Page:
UK plc forced into service

Here's one downturn plus point: UK companies are being forced to sort out their customer service...

Last Updated: 06 Nov 2012

A new study by the Institute of Customer Service has surprisingly found that satisfaction levels among British consumers are higher now than they were last year – and the ICS reckons it’s because companies are being forced to work harder to hang on to their customers. As the downturn bites, companies find themselves in a battle for dwindling custom – and they’re trying to improve their service to help themselves stand out from the crowd. If this recession can rid us of the bored, uninterested sales assistant for good, at least it has something to commend it…

The ICS Index asked 24,000 people to rate customer service across 12 public and private sector industries, from automotive to utilities, scoring companies out of 100. And the good news is that standards seem to be rising: the average satisfaction level inched up from 71 last year to 72 this year, and the vast majority think things will only get better this year. Retail was the best-performing sector, with John Lewis taking the overall crown after racking up an impressive satisfaction score of 88 (Waitrose was in fourth place with 85).

One interesting titbit from the survey was that customers are happier than ever with the service they get from financial service companies – unlike their stock- and bond-holders, presumably. Both banks and insurers improved their average showing – and ICS director Robert Crawford reckons it’s no surprise: 'The financial pressures and media reaction to the economic downturn will surely have put pressure on financial institutions to look after their customers better than ever,’ he said.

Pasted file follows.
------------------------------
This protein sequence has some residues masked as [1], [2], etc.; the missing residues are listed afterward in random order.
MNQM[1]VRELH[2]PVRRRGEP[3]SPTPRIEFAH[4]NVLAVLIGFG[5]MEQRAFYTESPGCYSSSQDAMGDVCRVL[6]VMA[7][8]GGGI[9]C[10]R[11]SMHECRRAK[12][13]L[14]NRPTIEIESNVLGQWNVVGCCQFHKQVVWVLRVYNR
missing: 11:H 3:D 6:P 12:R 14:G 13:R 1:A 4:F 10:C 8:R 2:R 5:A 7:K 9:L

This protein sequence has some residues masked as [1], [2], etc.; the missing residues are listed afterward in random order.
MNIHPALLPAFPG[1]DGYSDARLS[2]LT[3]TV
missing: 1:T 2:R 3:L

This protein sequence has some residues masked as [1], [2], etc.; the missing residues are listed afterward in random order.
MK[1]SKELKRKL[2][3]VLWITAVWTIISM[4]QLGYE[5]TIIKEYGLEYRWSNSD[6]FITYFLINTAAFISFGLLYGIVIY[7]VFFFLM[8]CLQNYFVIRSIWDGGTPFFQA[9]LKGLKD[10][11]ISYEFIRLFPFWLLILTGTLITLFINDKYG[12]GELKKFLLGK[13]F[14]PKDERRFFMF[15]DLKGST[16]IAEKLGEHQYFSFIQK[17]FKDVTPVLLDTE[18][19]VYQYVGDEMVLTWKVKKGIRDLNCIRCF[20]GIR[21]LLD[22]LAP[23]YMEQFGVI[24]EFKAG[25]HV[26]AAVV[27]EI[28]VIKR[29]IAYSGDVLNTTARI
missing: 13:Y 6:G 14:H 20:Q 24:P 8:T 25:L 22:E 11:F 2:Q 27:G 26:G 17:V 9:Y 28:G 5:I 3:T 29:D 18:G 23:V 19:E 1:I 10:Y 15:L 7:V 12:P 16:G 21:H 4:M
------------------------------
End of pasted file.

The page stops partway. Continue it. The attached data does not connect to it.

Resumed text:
Of course, there’s still plenty of room for improvement. ICS reckons the benchmark score should be 80, but just 26 companies managed to hit this level. And some sectors in particular still have a lot of work to do – bottom of the pile was local government (what do you mean, you don’t believe it?), despite the best efforts of the Fire and Ambulance Services, who both came near the top. The survey claims that British customer service is now the best in the world, with the US a distant second – but on the basis of our experience, we think that’s very much the wrong way round…

The good news is that we can help to improve service levels – by behaving more stroppily. ‘As consumers we also need to get better at complaining, which is the best way to spur providers on to make even greater efforts,’ says Crawford. So next time your service isn’t up to scratch, make sure you kick up a fuss with the offending organisation. It’s for their own good...

In today's bulletin:

Banks bailed out again as RBS faces £28bn loss
Rightmove hints at housing market recovery
Big beast Clarke back in Business
Tough break for KPMG staff
UK plc forced into service

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